Recent Events

On December 12, 2017 the Atlantic Council’s Northern Europe Office and the Konrad Adenauer Stiftung hosted a public conference in Stockholm to discuss the need to bridge perspectives and start forming a merged agenda to successfully face the security challenges in Northern Europe following Russia’s illegal annexation of Crimea and aggression in Eastern Ukraine in 2014.

Keynote addresses were made by H.E. Peter Hultqvist, Defense Minister of Sweden; Minister Carl Bildt, former Prime Minister and Foreign Minister of Sweden; and Ms. Tone Skogen, State Secretary, Ministry of Defense, Norway.
On May 16, the Atlantic Council’s Future Europe Initiative, in partnership with the European Fund for the Balkans, hosted a panel discussion on European perspectives regarding US engagement in the Balkans. Moderated by Damon Wilson, executive vice president of the Atlantic Council, and introduced by Igor Bandovic, senior programme manager at the European Fund for the Balkans, the panel included Dimitar Bechev, nonresident senior fellow at the Eurasia Center, Florian Bieber, director of the Centre for Southeast European Studies at the University of Graz, Milan Nic, nonresident senior fellow at the Future Europe Initiative, and Majda Ruge, fellow at the Foreign Policy Institute at Johns Hopkins University. The panelists discussed brewing political crises in the Balkans and potential roles the US could play in addressing these issues to ensure long-term peace and stability on the European continent. As Florian Bieber stated, “the EU has carrots and the US has sticks. We need to coordinate and use them.”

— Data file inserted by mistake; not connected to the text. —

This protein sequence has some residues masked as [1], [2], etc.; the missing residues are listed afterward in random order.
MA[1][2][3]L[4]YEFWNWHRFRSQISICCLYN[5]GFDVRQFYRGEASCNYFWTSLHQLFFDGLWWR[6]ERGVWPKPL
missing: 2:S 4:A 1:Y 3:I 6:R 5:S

On February 15, 2017, the Atlantic Council’s Future Europe Initiative hosted a private dinner with H.E. Andris Teikmanis, ambassador of Latvia to the United States, for an invitation-only discussion that was attended by transatlantic leaders from both the public and private sector.
The United States and Europe will continue to find common ground and work together to overcome their foreign policy challenges, H.E. Federica Mogherini, High Representative of the European Union for Foreign Affairs and Security Policy and Vice President of the European Commission, said at an event hosted by the Atlantic Council’s Future Europe Initiative on February 10.

Mogherini was in Washington to meet with representatives of President Trump’s administration. She expressed her optimism on the future of transatlantic relations and said she felt reassured on a number of issues after her meetings at the White House, the Department of State, and in Congress. The EU and US will work together based on a pragmatic approach based on values, interests and priorities, in what the high representative called a transactional approach, “I will always put the EU agenda and priorities on the table, and then see where we can work together.”
On Thursday, February 2, the Future Europe Initiative hosted a strategy session for Dr. Krzysztof Szczerski, secretary of state, Chancellery of the President of the Republic of Poland. The session focused on the Three Seas initiative, a joint strategic undertaking by the governments of Poland and Croatia to drive forward the connectivity and integration of Central European energy, transportation, and telecommunication networks situated between the Baltic, Adriatic, and Black Seas. Former US National Security Advisor General James L. Jones chaired the session and Ian Brzezinski, senior fellow, Transatlantic Security Initiative in the Brent Scowcroft Center on International Security, moderated.